Jasmine: My thing is listening.  And when I say listening what I am talking about is listening first to my experience in this moment and to what is arising for me right here.  And extending out from there is listening to the environment, to the actual sounds, and then also having from this place of presence, listening to others.

Tanya: I suspect it’s always been with you but it hasn’t been articulated as such.

Jasmine:  That’s right.  It always has been with me and I’ve always almost known it, but haven’t quite and I’ve been confused about it.  Because what was reflected back to me when I was younger, both as a child and a teenager and then in my career in my twenties, was my skill in relating to people and in listening to people and my skill in taking care of people.  And I have really powerful skills in this area and I got enormous amounts of positive feedback from it.  And at that stage in my life I was confused into thinking that the thing that I got lots of positive feedback about and the place where I got all the compliments and the place where people gave me attention, that that was my thing;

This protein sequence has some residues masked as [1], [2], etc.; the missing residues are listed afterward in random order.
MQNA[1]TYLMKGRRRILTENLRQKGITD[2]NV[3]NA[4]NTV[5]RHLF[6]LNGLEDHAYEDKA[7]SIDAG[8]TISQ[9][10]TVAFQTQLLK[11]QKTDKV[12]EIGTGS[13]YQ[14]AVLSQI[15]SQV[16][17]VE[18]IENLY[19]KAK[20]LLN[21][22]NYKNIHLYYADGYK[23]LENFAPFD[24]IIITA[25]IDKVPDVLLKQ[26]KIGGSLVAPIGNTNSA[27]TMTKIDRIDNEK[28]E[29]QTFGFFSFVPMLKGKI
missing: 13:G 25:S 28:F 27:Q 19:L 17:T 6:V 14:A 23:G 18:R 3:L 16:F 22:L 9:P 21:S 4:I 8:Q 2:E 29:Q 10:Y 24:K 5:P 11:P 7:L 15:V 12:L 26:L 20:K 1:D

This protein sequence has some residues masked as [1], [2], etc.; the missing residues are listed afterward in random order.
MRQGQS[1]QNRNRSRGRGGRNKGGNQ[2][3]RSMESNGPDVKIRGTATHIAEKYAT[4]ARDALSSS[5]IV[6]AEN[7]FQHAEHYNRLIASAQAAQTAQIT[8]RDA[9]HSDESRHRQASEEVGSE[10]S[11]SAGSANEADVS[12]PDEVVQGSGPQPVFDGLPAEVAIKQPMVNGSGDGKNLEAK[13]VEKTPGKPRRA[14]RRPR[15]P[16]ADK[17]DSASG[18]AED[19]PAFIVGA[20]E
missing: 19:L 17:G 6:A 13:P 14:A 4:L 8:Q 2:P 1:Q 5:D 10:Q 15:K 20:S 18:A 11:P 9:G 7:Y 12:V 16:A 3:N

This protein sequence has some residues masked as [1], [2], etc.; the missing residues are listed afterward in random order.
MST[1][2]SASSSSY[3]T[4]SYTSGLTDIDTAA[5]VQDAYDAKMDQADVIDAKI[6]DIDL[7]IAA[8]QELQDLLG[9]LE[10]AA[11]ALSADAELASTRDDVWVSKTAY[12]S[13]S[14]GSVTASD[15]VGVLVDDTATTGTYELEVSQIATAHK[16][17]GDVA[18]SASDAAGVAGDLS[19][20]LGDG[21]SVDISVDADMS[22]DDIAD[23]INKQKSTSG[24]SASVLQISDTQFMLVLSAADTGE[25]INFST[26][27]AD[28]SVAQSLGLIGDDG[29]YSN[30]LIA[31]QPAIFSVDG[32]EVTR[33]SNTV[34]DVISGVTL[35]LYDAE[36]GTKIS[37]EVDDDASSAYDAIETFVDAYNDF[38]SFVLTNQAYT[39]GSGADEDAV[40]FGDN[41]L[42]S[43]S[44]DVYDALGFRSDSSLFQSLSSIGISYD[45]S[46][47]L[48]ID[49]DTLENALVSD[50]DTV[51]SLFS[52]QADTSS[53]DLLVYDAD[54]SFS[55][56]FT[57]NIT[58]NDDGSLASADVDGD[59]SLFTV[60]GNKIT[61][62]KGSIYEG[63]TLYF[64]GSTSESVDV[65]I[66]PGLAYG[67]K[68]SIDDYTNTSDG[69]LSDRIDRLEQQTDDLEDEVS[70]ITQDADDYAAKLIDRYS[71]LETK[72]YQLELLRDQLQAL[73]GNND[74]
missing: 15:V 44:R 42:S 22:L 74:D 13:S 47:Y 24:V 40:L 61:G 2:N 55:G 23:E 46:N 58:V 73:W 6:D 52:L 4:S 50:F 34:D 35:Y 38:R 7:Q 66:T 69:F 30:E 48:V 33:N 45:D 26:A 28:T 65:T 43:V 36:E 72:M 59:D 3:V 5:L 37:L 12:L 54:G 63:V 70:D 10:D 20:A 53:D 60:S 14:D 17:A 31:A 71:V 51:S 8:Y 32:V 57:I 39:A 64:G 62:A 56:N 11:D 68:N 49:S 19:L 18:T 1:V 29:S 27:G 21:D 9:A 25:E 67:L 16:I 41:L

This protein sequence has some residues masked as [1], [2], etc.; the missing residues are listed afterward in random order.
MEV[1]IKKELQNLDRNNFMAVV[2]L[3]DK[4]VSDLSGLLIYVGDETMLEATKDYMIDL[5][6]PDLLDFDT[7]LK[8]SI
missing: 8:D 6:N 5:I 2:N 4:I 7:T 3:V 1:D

Jasmine: I was a fixer and a problem solver and a hand holder and a “let’s navigate this divorce successfully” person.

And that’s all a part of me.  It still is; I have those skills.  I want to use those skills.  But, it wasn’t entirely feeding my soul.

Tanya:  So there was a point at which you went from this listener in this capacity to another kind of listener.  The listener that is very informed by your center – so what was that shift?

Jasmine:  It was a culmination of catastrophes.  I woke up one day five years ago, ready to go to work. I felt a pain in my side and it brought me to the ground.  And as I descended, my back seized up.  And I just couldn’t move.

And what first was my back being seized up transitioned to something where the bottom fell out of all my senses.  I couldn’t tolerate sound; I couldn’t tolerate fast movement or even slow movement.